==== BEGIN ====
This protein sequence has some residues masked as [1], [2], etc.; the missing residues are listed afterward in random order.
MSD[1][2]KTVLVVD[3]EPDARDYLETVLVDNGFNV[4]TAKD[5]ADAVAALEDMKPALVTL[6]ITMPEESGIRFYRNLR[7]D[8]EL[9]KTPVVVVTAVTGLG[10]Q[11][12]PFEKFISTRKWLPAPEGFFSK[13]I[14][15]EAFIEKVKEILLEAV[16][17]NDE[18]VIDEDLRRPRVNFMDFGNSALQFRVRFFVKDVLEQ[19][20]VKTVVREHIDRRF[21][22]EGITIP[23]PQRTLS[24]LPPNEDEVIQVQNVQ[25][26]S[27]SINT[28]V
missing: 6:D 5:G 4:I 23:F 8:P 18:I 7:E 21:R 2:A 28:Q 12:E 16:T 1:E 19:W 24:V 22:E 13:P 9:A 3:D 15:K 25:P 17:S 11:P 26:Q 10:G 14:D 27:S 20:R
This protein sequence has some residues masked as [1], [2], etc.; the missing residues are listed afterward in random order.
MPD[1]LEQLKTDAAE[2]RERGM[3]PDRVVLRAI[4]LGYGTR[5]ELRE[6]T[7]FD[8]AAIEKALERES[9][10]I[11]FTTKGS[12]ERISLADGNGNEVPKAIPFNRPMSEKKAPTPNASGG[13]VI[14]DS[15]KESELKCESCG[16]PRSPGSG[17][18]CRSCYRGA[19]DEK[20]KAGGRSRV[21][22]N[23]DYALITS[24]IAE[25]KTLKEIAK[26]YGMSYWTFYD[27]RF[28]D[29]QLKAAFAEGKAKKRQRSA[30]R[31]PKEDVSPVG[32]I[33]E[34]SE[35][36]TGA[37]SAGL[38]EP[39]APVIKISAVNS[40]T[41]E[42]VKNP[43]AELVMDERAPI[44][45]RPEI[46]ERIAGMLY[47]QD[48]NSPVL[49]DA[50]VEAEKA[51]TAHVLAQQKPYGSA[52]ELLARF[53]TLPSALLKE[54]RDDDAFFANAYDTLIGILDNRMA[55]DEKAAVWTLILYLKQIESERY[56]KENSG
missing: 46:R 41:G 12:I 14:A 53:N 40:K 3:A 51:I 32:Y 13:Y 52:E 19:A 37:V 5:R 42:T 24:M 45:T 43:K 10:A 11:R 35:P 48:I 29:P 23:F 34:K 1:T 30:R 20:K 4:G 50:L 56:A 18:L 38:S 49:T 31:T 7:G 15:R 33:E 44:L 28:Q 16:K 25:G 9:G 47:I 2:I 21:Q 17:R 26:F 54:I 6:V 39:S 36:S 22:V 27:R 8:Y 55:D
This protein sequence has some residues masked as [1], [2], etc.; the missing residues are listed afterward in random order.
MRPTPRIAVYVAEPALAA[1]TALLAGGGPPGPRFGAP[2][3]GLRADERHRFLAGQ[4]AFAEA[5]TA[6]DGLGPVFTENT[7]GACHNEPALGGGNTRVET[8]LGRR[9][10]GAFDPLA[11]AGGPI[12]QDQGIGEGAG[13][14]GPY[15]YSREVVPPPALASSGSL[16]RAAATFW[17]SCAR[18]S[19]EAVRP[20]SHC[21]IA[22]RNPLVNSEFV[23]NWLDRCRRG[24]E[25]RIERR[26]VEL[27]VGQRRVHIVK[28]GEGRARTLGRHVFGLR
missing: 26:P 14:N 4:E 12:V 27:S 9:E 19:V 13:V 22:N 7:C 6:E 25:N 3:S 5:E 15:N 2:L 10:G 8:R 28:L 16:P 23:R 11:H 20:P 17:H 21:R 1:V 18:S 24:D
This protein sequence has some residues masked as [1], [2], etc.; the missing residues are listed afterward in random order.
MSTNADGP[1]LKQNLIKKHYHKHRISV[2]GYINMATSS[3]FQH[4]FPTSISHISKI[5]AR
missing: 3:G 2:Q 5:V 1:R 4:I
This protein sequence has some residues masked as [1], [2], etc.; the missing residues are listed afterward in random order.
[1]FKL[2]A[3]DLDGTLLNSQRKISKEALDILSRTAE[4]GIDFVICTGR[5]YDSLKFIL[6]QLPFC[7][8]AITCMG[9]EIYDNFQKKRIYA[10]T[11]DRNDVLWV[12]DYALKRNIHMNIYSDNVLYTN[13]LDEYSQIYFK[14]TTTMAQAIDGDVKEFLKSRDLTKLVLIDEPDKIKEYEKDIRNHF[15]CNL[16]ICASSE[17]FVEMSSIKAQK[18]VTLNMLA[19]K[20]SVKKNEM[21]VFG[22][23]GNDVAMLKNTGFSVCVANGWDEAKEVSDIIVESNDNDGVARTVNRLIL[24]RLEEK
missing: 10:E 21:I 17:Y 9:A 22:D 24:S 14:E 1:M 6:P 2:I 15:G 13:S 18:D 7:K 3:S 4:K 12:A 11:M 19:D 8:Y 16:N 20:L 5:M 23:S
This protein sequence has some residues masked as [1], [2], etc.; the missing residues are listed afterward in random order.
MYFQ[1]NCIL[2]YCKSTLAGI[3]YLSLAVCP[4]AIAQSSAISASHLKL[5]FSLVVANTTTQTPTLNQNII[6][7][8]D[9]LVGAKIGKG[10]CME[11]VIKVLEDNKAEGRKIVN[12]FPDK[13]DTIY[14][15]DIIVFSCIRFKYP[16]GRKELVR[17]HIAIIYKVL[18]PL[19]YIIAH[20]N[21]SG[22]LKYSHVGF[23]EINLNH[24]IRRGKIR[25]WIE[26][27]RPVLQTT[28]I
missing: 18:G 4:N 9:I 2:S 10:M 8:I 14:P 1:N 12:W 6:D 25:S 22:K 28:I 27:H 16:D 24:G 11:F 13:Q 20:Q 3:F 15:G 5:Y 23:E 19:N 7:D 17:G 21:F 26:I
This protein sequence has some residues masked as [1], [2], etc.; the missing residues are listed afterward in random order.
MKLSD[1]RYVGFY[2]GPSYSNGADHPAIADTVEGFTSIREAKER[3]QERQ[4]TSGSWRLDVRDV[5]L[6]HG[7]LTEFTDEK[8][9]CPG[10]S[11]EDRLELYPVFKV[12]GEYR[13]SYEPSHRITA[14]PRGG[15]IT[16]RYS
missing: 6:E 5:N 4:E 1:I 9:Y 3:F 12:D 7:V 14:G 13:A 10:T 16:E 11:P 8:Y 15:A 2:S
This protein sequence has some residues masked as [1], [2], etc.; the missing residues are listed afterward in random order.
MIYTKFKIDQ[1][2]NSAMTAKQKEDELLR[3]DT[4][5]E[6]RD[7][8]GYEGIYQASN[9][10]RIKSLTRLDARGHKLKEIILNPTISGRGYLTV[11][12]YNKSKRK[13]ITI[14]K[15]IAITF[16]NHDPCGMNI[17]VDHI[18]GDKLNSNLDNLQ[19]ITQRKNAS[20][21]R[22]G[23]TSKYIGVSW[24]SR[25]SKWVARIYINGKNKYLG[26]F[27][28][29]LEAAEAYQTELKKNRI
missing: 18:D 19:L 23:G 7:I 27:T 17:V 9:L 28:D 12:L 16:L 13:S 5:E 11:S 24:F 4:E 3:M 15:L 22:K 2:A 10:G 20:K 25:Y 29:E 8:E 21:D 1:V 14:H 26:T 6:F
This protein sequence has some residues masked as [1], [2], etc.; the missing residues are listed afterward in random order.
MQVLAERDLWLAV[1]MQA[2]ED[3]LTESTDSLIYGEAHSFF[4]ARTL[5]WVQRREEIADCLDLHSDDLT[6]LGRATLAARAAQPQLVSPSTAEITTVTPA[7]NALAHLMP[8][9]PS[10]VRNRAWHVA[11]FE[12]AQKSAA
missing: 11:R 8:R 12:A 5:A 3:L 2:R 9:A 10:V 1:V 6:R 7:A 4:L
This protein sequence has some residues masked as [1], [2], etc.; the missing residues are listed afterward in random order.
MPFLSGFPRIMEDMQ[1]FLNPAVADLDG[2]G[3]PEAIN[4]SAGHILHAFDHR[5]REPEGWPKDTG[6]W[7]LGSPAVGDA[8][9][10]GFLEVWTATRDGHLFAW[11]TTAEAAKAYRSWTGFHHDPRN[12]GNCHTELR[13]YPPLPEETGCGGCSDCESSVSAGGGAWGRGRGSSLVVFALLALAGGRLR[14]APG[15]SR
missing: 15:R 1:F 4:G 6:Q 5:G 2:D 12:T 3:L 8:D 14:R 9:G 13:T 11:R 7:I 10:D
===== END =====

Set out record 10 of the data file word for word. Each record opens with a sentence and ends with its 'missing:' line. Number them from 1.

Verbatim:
This protein sequence has some residues masked as [1], [2], etc.; the missing residues are listed afterward in random order.
MPFLSGFPRIMEDMQ[1]FLNPAVADLDG[2]G[3]PEAIN[4]SAGHILHAFDHR[5]REPEGWPKDTG[6]W[7]LGSPAVGDA[8][9][10]GFLEVWTATRDGHLFAW[11]TTAEAAKAYRSWTGFHHDPRN[12]GNCHTELR[13]YPPLPEETGCGGCSDCESSVSAGGGAWGRGRGSSLVVFALLALAGGRLR[14]APG[15]SR
missing: 15:R 1:F 4:G 6:Q 5:G 2:D 12:T 3:L 8:D 14:R 9:G 13:T 11:R 7:I 10:D